Yet here I meet strong priests and bishops, and thus also strong Catholic laity who know that their shepherds “have their backs.” That is, when the clergy are strong, the people are strong, and ready to stand against the many compromises that lead to death and decay of faith. I see that here in full churches and joyful praise in Tacloban and other cities, and it is encouraging. There are many here who, looking at the US and other countries, know that the freedom to practice our faith will not long remain if we are afraid to preach the Gospel without fear or apology.
This brings me to some interesting developments back home in the United States. Those who oppose the killing of unborn children in the womb—that is, all faithful Catholics—have seen a series of political victories lately. Indeed, we have seen more than many thought likely so early in the Trump administration. This isn’t to say that everything has been a win or that we don’t have problems with some decisions, it is to say that Mr. Trump has been keeping several of his campaign promises to get the government out of the business of helping the industry that murders babies in the womb.
On Thursday, the House of Representatives took a good step forward in passing a bill that will remove most funding from Planned Parenthood domestically this year (international funding was cut off early with the reinstated Mexico City Policy). This obviously isn’t over, but it is a very positive development as the bill heads to the Senate. Sadly, we are still left to wonder how much unanimity, or at least healthier debate, there could be in the debate over health care if one party wasn’t so committed to funding the abortion industry with other people’s money, over their objections.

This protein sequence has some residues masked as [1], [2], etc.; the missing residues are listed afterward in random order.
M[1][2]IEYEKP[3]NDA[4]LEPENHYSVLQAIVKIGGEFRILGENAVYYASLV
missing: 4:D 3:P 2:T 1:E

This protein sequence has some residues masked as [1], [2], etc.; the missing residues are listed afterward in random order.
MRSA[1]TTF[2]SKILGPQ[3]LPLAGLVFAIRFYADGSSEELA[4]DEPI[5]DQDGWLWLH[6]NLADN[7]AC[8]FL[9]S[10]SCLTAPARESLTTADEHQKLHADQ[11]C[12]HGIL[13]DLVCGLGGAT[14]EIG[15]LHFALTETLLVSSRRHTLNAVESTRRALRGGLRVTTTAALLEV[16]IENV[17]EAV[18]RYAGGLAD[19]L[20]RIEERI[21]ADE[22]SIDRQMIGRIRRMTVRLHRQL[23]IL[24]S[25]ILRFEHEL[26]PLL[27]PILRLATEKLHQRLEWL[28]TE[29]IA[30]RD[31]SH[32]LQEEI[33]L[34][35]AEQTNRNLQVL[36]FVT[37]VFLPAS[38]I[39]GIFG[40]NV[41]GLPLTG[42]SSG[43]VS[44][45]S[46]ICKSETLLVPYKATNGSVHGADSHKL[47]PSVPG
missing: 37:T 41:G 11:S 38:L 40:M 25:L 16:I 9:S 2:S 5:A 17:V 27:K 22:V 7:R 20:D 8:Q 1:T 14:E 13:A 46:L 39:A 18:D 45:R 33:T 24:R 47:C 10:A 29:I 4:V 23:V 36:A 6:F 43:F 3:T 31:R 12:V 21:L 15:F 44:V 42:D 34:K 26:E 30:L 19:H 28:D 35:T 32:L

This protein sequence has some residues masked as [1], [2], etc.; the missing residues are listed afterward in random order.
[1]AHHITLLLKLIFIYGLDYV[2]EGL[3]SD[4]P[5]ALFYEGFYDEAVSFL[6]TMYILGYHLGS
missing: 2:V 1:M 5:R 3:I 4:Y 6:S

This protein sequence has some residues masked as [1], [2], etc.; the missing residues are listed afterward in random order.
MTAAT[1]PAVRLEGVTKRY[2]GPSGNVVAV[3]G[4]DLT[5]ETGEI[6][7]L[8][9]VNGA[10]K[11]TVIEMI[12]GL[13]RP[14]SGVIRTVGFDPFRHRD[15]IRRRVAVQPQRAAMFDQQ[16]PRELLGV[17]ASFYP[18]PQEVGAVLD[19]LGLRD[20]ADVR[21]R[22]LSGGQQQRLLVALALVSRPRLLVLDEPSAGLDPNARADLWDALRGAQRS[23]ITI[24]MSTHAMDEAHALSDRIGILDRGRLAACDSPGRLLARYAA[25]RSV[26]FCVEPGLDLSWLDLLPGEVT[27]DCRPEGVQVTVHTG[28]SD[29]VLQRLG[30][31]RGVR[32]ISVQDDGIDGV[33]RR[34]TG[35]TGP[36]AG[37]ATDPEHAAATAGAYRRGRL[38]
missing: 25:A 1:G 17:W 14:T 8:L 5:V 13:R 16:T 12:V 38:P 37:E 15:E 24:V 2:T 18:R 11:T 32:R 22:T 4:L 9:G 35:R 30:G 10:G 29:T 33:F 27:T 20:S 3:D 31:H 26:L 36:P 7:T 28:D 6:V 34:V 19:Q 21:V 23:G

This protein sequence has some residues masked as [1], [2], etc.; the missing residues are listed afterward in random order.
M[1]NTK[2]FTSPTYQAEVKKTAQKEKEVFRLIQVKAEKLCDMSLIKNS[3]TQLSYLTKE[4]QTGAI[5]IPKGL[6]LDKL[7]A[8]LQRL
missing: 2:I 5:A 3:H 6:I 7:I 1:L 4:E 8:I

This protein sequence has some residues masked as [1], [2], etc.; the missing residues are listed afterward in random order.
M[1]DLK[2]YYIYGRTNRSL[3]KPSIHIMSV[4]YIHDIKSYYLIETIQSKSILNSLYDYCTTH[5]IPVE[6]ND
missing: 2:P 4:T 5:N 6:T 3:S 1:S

On the same day, President Trump signed an executive order on religious liberty that leaves open many questions that we had hoped it would close, at least for the duration of his administration. In it we find praiseworthy statements about faith and freedom, and a commitment to protect the rights of religious institutions and people to speak on political matters without punishment. This is all good. But as I said in our statement yesterday:
Reading the text, and considering the fact that it was timed to be signed at a moment when attention would be focused on the House AHCA bill, it is not clear that this is the executive order that Christians facing legal persecution in this country were hoping for. We welcome the provision that would protect the political speech of religious groups, but the greatest threat we face today is from a judiciary and various governmental bodies who have decided to rewrite the First Amendment to exclude the fundamental right to religious expression and beliefs. The Order seems ambiguous on the nature of the threat we face today, so we will pay close attention as it guides the actions of the Executive Branch.
I return from the Philippines next week and we will indeed be paying attention. Please continue praying for me and for HLI’s missionaries around the world, as well as for all who are fighting for life, family, and authentic freedoms here at home. Work hard by all means for these same ends, by all means, but we begin and end everything we do in prayer, asking that we’re truly doing God’s will rather than our own. Work faithfully, not just hard.